Mark Solms: Information, in neuroscience, is a crucial concept, and it’s very hard to think about quantum physics and the big questions that are unsolved that flow from it without the concept of information — which, I hasten to draw your attention to the fact, is not matter. I’m not a materialist for exactly that reason.
“What’s really interesting about [Massimo Pigliucci’s anti-panpsychism] comments is that even a decade or so ago, his was an utterly conventional view. Now he feels he must qualify it by saying “But that’s just one perspective and one way to look at it.” It seems that fewer researchers today expect the “Hard Problem of Consciousness” to suddenly yield to a new research finding — a situation that leaves many looking with interest and sympathy at a non-naturalist approach like panpsychism.”
Evo psych likely got started when psychologists wanted to get in on illuminating findings in evolution, like the Cambrian Explosion. Trouble is, there aren’t any prehumans around. And we don’t have a good reason to believe that early humans differed much from us in psychology.
Takehome: Of course we can “see ourselves” as an earthworm. But it doesn’t work in reverse. And Pamela Lyon sheds no light on that fact, apart from denigrating humans.
Panpsychism eliminates the crudities of Darwinism. For example, if consciousness is assumed to be a natural development in the most complex life forms, human consciousness would have happened, whether it improved survival or not. Darwinian controversies on the topic become pointless or anyway, much less significant. Perhaps that’s why a classical Darwinian, who needs to see human consciousness as a simple but controversial accident, views panpsychism with hostility.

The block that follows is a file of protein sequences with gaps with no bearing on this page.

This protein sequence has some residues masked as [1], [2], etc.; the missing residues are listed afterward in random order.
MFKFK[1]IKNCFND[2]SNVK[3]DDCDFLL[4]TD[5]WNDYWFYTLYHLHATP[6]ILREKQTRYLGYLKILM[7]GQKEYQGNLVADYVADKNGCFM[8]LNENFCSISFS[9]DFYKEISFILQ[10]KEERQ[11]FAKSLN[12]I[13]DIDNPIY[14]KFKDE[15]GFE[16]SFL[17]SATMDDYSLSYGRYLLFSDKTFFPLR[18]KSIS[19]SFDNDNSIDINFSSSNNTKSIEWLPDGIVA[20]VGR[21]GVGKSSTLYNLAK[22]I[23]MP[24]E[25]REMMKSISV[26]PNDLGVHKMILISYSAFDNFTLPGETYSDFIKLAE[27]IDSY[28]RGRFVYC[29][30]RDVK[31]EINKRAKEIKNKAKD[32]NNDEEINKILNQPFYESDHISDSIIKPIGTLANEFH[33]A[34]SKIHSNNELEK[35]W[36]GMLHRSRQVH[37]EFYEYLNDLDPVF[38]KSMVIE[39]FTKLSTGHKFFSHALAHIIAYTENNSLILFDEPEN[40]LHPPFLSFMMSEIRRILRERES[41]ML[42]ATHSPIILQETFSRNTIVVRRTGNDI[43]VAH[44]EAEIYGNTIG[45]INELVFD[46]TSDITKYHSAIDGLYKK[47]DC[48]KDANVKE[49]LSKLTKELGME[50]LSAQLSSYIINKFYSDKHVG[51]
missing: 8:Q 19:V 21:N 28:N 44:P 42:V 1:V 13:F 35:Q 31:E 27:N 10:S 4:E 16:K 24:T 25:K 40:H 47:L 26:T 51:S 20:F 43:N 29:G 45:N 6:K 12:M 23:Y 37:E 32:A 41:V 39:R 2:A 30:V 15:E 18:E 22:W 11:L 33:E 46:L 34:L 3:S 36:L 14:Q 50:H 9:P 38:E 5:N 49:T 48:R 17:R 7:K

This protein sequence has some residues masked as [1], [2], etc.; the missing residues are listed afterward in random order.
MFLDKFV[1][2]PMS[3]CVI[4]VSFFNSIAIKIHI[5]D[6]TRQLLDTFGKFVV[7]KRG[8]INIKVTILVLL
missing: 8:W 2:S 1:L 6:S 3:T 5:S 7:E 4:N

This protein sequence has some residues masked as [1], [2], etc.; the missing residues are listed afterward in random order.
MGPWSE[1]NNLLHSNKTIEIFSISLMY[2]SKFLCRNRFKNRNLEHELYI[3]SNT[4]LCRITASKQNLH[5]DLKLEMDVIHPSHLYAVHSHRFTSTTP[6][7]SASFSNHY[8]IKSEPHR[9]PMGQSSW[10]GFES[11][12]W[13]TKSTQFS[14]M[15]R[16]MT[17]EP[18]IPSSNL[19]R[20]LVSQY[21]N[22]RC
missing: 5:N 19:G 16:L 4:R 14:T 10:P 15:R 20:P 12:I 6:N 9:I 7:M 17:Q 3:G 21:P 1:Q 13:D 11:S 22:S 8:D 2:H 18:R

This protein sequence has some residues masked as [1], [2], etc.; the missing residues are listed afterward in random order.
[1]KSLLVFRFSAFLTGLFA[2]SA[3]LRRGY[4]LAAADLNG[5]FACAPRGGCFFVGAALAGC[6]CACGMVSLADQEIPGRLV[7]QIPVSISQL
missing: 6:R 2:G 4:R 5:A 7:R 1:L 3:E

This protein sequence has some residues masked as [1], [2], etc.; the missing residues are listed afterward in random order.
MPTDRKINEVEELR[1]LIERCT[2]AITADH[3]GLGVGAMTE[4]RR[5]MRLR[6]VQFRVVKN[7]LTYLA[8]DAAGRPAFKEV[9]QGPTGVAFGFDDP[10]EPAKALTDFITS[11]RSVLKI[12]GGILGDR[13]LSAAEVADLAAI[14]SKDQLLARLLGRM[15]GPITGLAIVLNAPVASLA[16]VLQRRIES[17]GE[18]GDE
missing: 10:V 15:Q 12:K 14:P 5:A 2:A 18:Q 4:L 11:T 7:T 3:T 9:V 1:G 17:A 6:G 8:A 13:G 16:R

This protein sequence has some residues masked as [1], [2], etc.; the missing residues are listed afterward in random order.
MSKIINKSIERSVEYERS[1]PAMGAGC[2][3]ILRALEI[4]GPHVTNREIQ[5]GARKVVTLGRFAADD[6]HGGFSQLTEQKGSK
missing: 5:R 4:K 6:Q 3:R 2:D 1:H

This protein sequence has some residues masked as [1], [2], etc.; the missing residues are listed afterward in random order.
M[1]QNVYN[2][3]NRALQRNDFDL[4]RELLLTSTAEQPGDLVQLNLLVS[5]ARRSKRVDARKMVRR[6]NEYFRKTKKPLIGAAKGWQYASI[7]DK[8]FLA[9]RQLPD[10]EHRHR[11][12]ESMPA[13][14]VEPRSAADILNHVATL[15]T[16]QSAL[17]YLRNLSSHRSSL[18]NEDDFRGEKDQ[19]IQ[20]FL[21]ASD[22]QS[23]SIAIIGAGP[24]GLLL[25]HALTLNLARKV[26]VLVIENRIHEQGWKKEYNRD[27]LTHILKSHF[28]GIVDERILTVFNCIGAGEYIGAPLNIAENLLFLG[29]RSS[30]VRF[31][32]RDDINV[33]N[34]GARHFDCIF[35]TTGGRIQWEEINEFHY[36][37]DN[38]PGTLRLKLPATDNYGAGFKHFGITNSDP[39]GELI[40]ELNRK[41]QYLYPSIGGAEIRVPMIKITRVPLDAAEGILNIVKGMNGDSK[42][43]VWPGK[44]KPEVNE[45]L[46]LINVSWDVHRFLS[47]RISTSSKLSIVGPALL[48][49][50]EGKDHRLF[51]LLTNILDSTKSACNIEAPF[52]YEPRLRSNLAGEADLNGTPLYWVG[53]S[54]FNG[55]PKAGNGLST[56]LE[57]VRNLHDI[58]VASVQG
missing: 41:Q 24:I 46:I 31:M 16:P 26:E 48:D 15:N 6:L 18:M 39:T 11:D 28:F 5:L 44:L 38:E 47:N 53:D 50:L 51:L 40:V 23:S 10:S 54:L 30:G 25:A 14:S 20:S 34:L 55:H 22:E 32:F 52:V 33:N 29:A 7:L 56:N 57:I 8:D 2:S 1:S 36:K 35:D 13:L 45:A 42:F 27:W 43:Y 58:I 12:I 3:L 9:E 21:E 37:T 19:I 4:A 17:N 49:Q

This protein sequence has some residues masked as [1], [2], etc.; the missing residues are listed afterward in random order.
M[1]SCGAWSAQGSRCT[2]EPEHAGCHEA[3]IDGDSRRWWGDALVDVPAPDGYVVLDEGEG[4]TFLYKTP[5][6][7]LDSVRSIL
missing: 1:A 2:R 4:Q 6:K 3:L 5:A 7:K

The problem is, if we assume that “the mind is nothing more than the brain,” there may be nothing we can discover about how it works. Gleiser wishes we could prove that that’s wrong but he can’t.
Apart from simple laws governing neurons, we have no clue what laws the mind follows, though it does show complex nonlinear dynamics.
In his chapter of a new anthology, The Comprehensive Guide to Science and Faith: Exploring the Ultimate Questions About Life and the Cosmos (2021), neurosurgeon Michael Egnor looks at the growing evidence that the mind is not simply what the brain does and defends a dualist view.
Neuropsychologist Mark Solms and neurosurgeon Michael Egnor agreed that clinical experience supports a non-materialist view of the mind but that the establishment doesn’t.
Essentially, panpsychism offers a way for scientists to address human consciousness, as currently understood, without explaining it away as an illusion. It would allow us to say that if Zombie-Jane existed, she would be missing something critical that Jane has (and so does everything else, to some extent). Whether that makes panpsychism a better explanation of reality than idealism or dualism is a separate question. Like all points of view, they have their own issues but the Zombie isn’t one of them.
Egnor saw patients who didn’t have most of their frontal lobes who were completely conscious, “in fact, rather pleasant, bright people.”
Neuropsychologist Mark Solms: a lot of evidence, suggests that the source of consciousness in the brain is in fact in the brain stem, which is a much more ancient, much more primitive structure that we share, not only with all other primates and all other mammals, but in fact, with all vertebrates.
The problem with getting AI to understand causation, as opposed to mere correlation, has led to many spurious correlations in data driven papers.
In the real world, if we succeed in communicating with whales, it will be much like communicating successfully with dogs, cats, and horses. None of them are furry people. Whales are not blubbery people either. They won’t bring us closer to understanding what sets humans apart than dogs will.
One-celled intelligence aside, it’s unclear how Antonio Damasio’s ladder of consciousness, built on self-balancing and death avoidance, gets us the human mind.